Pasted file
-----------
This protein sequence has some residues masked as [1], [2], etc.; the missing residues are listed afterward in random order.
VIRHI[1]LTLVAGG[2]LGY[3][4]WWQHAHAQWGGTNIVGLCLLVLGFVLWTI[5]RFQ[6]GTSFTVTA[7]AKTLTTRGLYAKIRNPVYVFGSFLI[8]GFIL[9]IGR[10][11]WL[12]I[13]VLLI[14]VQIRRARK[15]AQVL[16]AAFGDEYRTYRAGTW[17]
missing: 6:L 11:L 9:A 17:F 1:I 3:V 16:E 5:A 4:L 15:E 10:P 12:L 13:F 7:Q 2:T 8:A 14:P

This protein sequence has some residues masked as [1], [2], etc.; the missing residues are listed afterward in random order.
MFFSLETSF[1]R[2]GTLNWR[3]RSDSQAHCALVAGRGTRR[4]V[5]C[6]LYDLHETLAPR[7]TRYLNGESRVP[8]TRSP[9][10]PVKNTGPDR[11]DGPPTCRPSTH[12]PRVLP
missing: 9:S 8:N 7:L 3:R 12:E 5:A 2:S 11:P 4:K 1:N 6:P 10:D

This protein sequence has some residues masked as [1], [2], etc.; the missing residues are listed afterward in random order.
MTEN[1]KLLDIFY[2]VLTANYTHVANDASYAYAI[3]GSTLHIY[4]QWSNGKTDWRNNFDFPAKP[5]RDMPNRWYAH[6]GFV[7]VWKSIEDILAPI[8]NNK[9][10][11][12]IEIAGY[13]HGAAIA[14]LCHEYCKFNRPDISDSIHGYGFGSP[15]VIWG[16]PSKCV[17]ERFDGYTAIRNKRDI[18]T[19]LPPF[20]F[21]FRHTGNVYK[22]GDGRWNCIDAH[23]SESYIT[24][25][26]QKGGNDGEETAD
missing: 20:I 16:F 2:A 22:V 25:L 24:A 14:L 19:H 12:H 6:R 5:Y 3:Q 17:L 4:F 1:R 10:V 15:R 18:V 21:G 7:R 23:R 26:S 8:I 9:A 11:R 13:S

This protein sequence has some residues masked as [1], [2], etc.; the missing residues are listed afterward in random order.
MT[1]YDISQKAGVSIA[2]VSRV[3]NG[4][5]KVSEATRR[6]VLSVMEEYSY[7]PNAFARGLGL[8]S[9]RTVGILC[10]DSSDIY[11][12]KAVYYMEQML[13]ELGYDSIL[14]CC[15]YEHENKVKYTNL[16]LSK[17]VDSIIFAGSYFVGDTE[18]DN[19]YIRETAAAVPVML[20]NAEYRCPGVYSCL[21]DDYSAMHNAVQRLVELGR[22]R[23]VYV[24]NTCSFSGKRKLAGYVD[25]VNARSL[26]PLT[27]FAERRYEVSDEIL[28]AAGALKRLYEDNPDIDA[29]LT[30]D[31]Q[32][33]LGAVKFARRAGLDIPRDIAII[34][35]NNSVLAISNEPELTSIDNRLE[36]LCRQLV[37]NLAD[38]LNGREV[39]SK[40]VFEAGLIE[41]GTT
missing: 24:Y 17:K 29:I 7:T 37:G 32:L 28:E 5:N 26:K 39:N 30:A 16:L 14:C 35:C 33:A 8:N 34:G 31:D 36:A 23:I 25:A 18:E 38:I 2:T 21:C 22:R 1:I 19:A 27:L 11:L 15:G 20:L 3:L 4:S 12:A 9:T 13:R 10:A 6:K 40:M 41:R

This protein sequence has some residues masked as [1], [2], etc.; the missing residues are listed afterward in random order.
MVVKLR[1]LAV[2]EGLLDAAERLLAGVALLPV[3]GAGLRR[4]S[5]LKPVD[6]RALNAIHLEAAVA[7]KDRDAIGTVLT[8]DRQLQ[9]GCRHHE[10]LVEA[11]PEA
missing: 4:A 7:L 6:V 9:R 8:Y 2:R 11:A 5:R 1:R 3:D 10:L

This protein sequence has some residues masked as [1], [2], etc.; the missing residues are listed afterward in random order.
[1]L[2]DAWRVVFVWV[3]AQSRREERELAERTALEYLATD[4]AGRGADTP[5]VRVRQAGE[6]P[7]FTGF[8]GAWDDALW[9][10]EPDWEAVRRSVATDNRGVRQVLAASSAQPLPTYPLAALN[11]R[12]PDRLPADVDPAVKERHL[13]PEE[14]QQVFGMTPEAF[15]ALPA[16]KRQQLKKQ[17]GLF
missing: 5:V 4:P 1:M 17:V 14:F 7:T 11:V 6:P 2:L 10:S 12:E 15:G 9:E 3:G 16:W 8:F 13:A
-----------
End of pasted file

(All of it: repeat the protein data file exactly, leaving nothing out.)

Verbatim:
This protein sequence has some residues masked as [1], [2], etc.; the missing residues are listed afterward in random order.
VIRHI[1]LTLVAGG[2]LGY[3][4]WWQHAHAQWGGTNIVGLCLLVLGFVLWTI[5]RFQ[6]GTSFTVTA[7]AKTLTTRGLYAKIRNPVYVFGSFLI[8]GFIL[9]IGR[10][11]WL[12]I[13]VLLI[14]VQIRRARK[15]AQVL[16]AAFGDEYRTYRAGTW[17]
missing: 6:L 11:L 9:A 17:F 1:I 3:V 16:E 5:A 4:L 15:E 10:P 12:L 13:F 7:Q 2:T 8:A 14:P

This protein sequence has some residues masked as [1], [2], etc.; the missing residues are listed afterward in random order.
MFFSLETSF[1]R[2]GTLNWR[3]RSDSQAHCALVAGRGTRR[4]V[5]C[6]LYDLHETLAPR[7]TRYLNGESRVP[8]TRSP[9][10]PVKNTGPDR[11]DGPPTCRPSTH[12]PRVLP
missing: 9:S 8:N 7:L 3:R 12:E 5:A 2:S 11:P 4:K 1:N 6:P 10:D

This protein sequence has some residues masked as [1], [2], etc.; the missing residues are listed afterward in random order.
MTEN[1]KLLDIFY[2]VLTANYTHVANDASYAYAI[3]GSTLHIY[4]QWSNGKTDWRNNFDFPAKP[5]RDMPNRWYAH[6]GFV[7]VWKSIEDILAPI[8]NNK[9][10][11][12]IEIAGY[13]HGAAIA[14]LCHEYCKFNRPDISDSIHGYGFGSP[15]VIWG[16]PSKCV[17]ERFDGYTAIRNKRDI[18]T[19]LPPF[20]F[21]FRHTGNVYK[22]GDGRWNCIDAH[23]SESYIT[24][25][26]QKGGNDGEETAD
missing: 20:I 16:F 2:A 22:V 25:L 24:A 14:L 19:H 12:H 6:R 5:Y 3:Q 17:L 4:F 1:R 10:V 15:R 18:V 21:G 7:R 23:R 26:S 8:I 9:A 11:R 13:S

This protein sequence has some residues masked as [1], [2], etc.; the missing residues are listed afterward in random order.
MT[1]YDISQKAGVSIA[2]VSRV[3]NG[4][5]KVSEATRR[6]VLSVMEEYSY[7]PNAFARGLGL[8]S[9]RTVGILC[10]DSSDIY[11][12]KAVYYMEQML[13]ELGYDSIL[14]CC[15]YEHENKVKYTNL[16]LSK[17]VDSIIFAGSYFVGDTE[18]DN[19]YIRETAAAVPVML[20]NAEYRCPGVYSCL[21]DDYSAMHNAVQRLVELGR[22]R[23]VYV[24]NTCSFSGKRKLAGYVD[25]VNARSL[26]PLT[27]FAERRYEVSDEIL[28]AAGALKRLYEDNPDIDA[29]LT[30]D[31]Q[32][33]LGAVKFARRAGLDIPRDIAII[34][35]NNSVLAISNEPELTSIDNRLE[36]LCRQLV[37]NLAD[38]LNGREV[39]SK[40]VFEAGLIE[41]GTT
missing: 24:Y 17:K 29:I 7:T 37:G 32:L 28:E 5:N 26:K 39:N 30:A 16:L 14:C 35:C 33:A 8:N 34:G 31:D 36:A 23:I 25:A 18:E 38:I 2:T 21:C 22:R 1:I 19:A 27:L 11:L 15:G 20:L 3:L 4:S 12:A 9:T 13:R 10:A 6:K 40:M 41:R

This protein sequence has some residues masked as [1], [2], etc.; the missing residues are listed afterward in random order.
MVVKLR[1]LAV[2]EGLLDAAERLLAGVALLPV[3]GAGLRR[4]S[5]LKPVD[6]RALNAIHLEAAVA[7]KDRDAIGTVLT[8]DRQLQ[9]GCRHHE[10]LVEA[11]PEA
missing: 4:A 7:L 6:V 9:R 8:Y 2:R 11:A 5:R 1:R 3:D 10:L

This protein sequence has some residues masked as [1], [2], etc.; the missing residues are listed afterward in random order.
[1]L[2]DAWRVVFVWV[3]AQSRREERELAERTALEYLATD[4]AGRGADTP[5]VRVRQAGE[6]P[7]FTGF[8]GAWDDALW[9][10]EPDWEAVRRSVATDNRGVRQVLAASSAQPLPTYPLAALN[11]R[12]PDRLPADVDPAVKERHL[13]PEE[14]QQVFGMTPEAF[15]ALPA[16]KRQQLKKQ[17]GLF
missing: 5:V 4:P 1:M 17:V 14:F 7:T 11:V 6:P 2:L 10:S 12:E 15:G 9:E 3:G 16:W 8:F 13:A